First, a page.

Rape and Domestic Violence: Rape, including spousal rape, is illegal, and the government enforced the law effectively. The law stipulates more severe penalties for repeated crimes and for cases in which the perpetrator had a close relationship with the victim. Penalties range from two to 10 years in prison. The National Council for Crime Prevention (NCCP) reported 6,509 rapes in 2011, compared with 5,960 in 2010.
The NCCP reported approximately 28,000 cases of assault of women in 2011, the latest year for which data was available. Authorities apprehended and prosecuted abusers in most cases.
The law provides victims with protection from contact with their abusers. When necessary, authorities helped victims protect their identities or obtain new identities and homes. According to official statistics, approximately 12,000 persons, mostly women, were in these programs in 2011. Both national and local governments helped fund volunteer groups that provided shelter and other assistance for abused women, and both private and public organizations ran shelters and operated hotlines.
Harmful Traditional Practices: Honor-related violence exclusively involved immigrants from Muslim countries; police concentrated on educating police officers and prosecutors to increase their awareness of the problem and to improve its detection and prevention. In 2010 county administration boards used a 36 million kronor ($5.3 million) grant from the Ministry for Integration and Gender Equality to work against honor-related restrictions. In July 2011 the Ministry for Education and Research announced a 9.6-million-kronor ($1.4 million) addition to the grant. The results of these programs have not been reported.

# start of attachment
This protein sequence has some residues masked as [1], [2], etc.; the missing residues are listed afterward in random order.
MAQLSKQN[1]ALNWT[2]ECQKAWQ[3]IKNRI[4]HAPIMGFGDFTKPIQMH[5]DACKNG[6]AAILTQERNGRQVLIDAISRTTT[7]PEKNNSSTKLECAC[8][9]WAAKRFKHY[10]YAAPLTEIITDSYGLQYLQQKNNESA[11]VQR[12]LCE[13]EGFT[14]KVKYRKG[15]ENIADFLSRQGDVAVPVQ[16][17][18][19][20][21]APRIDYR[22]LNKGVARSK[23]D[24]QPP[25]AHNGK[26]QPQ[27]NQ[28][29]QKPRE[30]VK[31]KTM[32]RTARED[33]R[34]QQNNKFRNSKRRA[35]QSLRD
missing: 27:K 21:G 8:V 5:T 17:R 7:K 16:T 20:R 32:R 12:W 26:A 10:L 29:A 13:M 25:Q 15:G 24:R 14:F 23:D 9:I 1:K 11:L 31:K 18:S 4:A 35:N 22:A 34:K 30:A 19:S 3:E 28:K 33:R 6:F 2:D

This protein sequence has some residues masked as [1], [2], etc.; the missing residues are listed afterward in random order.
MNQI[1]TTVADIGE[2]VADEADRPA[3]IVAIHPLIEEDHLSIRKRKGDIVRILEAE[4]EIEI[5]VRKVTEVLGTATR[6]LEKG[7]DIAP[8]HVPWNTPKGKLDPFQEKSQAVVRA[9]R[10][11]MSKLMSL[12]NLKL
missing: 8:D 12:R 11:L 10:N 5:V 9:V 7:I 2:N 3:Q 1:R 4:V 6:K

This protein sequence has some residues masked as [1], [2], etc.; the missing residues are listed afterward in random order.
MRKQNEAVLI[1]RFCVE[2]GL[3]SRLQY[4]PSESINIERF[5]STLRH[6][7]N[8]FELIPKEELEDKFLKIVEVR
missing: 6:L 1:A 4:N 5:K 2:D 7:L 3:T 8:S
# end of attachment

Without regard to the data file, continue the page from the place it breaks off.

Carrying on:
Sexual Harassment: The law prohibits sexual harassment, and the government generally enforced this law in practice. Employers who do not investigate and intervene against harassment at work may be liable for damages to the victim. There are no criminal penalties for harassment.
Reproductive Rights: Couples and individuals have the right to decide freely and responsibly the number, spacing, and timing of their children, and to have the information and means to do so free from discrimination, coercion, and violence.
Discrimination: Women have the same legal rights as men in the judicial system, including rights under family law, property law, and inheritance law. Some sectors of the labor market, including the financial sector and high-ranking positions in both the public and private sectors, demonstrated significant gender disparities in terms of salaries, especially in male-dominated occupations. Women’s salaries averaged approximately 86 percent of men’s.
The discrimination ombudsman investigated complaints of gender discrimination in the labor market. Complaints could be filed also with the courts or with the employer. Labor unions generally mediated in cases filed with the employer. There were 244 discrimination complaints from 2009 to July 2012 related to parental leave.